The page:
March 15

Large crowds welcome The Queen

The Queen’s Homecoming continued on Tuesday, 14 March, 2006, with crowds, including many young people,  larger than on the last visit.

In Canberra The Queen saw her Prime Minister, and the Leader of HM Loyal Opposition, Mr. Kim Beazley. She lunched with her viceroys and several former Governors-General. Then she conferred awards on those who so valiantly defended the capital from the bushfires, and in the evening, with HRH The Duke of Edinburgh, Her Majesty attended a dinner in the Great Hall in Parliament House Canberra.

 

Before The Queen arrived, the other guests were entertained by pre-dinner music performed by the performed by the Royal Military College Band, Duntroon.

 

 

er Majesty, wearing the Order of Australia, entered to a fanfare and drum roll. As she processed, rather than curtsies or bows, many applauded, as they did in the Cathedral on the Monday. Customs change over time, and what seemed once strange may in a short time be common place.

 

 When the Royal Party reached their places on the platform, following   protocol, the Royal Anthem and the National Anthem were played- magnificently.

 

 Speeches were delivered by the Prime Minister, and Mr. Beazley, and then Her Majesty addressed the assembly and the nation. In this, Her Majesty said:

 

 "It is perhaps difficult for many of you, under the relentless pressure of day to day demands, to stand back and reflect on wider horizons.

"But I hope you will allow me, with a certain sense of perspective as I approach my eightieth birthday and on my fifteenth visit here, to express my conviction that Australia in the course of my lifetime has firmly established itself amongst the most respected nations of the world.

 

"I am clear that this country is already a key global player in the 21st century, a voice of wisdom and honesty, a tough and dependable operator in our exciting, fast-moving world.

 

"So I am grateful to you for inviting me here tonight that I may put on record my enduring faith in Australia and its ideals.

 

"I welcome the chance to express once again my admiration and affection for Australians everywhere; and I thank you above all for this opportunity to reaffirm my confidence in the future of this great country."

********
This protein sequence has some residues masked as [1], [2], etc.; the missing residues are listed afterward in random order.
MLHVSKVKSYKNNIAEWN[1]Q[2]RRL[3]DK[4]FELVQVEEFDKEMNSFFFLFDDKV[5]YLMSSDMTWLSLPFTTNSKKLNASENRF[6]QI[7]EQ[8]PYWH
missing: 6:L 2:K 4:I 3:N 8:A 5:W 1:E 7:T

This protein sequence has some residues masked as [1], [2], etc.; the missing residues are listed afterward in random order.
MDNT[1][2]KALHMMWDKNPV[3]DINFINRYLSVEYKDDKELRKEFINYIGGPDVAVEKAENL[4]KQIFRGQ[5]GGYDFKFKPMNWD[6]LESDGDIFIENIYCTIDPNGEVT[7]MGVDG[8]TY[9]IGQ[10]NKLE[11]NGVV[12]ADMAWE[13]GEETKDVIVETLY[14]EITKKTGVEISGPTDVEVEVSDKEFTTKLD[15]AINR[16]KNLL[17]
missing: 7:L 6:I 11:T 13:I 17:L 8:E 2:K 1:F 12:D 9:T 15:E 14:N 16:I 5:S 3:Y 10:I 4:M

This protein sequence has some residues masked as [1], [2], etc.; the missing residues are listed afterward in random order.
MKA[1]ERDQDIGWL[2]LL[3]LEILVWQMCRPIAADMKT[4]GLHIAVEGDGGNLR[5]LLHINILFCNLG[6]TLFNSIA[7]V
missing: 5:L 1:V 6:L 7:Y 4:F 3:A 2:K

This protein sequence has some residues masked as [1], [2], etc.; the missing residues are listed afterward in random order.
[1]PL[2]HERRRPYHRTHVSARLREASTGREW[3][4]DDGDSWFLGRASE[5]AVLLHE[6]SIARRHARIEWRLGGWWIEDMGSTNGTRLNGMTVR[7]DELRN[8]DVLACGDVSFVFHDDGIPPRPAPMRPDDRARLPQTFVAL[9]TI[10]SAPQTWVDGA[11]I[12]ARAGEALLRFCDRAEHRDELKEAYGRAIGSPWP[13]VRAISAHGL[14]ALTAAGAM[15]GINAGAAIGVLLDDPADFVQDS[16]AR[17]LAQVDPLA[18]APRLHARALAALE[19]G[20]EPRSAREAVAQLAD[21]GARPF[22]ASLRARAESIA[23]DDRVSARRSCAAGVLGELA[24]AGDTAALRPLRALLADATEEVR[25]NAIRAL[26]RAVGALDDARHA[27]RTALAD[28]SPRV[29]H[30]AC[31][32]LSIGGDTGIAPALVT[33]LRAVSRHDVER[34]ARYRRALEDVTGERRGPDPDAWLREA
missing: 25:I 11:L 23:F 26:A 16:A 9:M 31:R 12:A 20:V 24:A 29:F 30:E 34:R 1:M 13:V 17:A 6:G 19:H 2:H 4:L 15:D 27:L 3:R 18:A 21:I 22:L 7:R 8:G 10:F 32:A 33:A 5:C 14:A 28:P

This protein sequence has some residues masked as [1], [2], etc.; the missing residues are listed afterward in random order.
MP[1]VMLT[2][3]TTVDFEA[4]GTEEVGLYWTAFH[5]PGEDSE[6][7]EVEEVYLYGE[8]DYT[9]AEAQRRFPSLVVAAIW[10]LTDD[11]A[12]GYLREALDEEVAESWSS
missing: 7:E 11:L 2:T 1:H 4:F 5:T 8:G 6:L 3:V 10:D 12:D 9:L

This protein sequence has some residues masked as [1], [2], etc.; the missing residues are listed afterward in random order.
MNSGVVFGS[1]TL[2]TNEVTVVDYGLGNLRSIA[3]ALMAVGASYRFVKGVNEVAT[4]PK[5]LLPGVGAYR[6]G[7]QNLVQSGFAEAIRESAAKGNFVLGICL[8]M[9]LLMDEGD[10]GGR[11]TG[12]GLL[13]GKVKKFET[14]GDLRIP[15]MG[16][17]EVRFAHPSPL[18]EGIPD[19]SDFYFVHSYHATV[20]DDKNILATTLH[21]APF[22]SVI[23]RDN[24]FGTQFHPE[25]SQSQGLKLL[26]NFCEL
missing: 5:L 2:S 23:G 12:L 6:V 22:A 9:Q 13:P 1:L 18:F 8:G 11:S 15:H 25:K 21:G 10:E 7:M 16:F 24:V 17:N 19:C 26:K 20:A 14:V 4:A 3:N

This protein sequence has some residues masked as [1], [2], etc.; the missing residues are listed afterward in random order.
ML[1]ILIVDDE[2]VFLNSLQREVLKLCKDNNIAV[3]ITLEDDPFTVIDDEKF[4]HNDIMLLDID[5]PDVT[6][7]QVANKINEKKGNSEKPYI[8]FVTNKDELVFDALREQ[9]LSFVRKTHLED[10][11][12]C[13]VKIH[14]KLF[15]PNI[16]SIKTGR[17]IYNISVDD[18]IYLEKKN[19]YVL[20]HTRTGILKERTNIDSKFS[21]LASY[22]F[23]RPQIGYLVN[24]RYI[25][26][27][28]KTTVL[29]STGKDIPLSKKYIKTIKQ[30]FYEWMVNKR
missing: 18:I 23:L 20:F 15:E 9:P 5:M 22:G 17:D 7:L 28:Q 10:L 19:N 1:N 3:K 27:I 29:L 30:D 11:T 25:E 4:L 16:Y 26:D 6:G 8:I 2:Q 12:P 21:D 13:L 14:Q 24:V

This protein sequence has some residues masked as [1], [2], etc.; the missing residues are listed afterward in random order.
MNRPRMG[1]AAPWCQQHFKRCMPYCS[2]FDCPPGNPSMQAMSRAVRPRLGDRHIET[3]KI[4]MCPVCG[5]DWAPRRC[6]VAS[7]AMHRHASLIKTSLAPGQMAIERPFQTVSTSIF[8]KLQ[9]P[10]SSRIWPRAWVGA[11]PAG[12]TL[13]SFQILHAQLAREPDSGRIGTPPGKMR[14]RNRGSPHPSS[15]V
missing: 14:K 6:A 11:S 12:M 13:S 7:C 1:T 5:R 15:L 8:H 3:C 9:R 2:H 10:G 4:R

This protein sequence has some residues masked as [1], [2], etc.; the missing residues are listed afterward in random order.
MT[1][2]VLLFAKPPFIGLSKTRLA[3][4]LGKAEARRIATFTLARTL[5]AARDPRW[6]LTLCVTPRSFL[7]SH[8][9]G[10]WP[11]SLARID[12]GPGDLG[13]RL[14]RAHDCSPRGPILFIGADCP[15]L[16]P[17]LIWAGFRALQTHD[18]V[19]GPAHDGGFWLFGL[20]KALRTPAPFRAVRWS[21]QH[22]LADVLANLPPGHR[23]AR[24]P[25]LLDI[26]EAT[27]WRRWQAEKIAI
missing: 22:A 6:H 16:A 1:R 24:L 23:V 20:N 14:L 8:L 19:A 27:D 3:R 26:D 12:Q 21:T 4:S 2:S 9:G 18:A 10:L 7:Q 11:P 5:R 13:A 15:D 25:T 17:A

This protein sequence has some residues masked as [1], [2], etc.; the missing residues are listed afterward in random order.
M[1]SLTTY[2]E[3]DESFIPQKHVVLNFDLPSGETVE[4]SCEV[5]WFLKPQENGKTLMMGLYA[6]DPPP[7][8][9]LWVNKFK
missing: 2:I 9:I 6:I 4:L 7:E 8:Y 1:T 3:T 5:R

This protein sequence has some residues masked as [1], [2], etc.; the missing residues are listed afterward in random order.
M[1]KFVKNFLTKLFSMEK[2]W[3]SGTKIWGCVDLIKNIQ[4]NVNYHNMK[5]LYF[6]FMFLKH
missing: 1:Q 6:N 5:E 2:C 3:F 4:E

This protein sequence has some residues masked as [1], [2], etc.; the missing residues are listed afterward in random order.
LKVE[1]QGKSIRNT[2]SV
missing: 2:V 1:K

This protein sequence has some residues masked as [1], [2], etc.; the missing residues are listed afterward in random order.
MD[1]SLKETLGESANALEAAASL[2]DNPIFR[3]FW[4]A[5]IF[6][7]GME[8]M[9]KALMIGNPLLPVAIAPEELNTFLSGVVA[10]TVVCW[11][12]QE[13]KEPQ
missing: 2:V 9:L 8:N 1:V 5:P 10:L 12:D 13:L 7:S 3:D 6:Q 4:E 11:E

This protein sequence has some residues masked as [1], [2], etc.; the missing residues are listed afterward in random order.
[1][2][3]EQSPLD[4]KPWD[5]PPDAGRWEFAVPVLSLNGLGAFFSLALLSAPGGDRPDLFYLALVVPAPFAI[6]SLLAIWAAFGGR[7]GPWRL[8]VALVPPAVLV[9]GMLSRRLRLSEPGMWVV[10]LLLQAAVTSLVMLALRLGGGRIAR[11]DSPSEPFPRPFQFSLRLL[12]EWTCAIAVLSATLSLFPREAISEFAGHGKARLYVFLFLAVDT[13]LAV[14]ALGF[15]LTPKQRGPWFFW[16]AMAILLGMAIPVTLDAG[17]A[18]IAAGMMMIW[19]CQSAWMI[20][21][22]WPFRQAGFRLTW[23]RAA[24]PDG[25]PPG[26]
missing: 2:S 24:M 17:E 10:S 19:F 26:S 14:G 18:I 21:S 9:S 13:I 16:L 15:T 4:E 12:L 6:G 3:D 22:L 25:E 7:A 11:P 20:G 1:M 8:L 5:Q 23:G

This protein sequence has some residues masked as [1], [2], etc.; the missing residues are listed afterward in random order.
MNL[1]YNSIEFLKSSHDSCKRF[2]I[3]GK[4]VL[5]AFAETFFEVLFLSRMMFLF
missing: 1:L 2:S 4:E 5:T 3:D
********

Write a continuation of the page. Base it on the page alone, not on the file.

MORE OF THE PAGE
The Royal Party then proceeded to the high table, greeting each of the  former Prime Ministers. ( All but Mr Keating were present, and all had campaigned for a republic in 1999) . Grace was said  by the  Primate of the Anglican Church,Dr Aspinall. Dinner music was provided by the Australian Youth Orchestra.

 

After the hors d’oeuvres the Prime minister proposed the Loyal Toast.

 

After the meal, people wandered around, talking to people at other tables, which surprised me. One lady, a republican, came up to me to say hullo-I reminded her that the last time we met was at the lunch just after the referendum. I also reminded her that she had said then that that visit  would be The Queen’s last  before Australia became a republic. 

 

  When the meal was over, the Australian Opera tenor, David Hobson, accompanied on the piano by David McSkimming, sang three pieces.   He won the sympathy  of the audience when not one but two microphones failed. I could not help thinking that in some countries someone’s head would roll over that! The Queen and The Duke gave every sign of thoroughly enjoying the entertainment. The assembely stood for the departure of the Royal Party, The Queen breaking off to say a word to Lady Stephen, the charming wife of Sir Ninian Stephen.

 

Mr. Howard returned to mingle with his guests. Meanwhile, one constitutional monarchist, impressed by the monarchist tone of his speech, invited Mr. Beazley to join ACM. He deflected the offer.

 

Another monarchist complained of “monarchists for a day”

 


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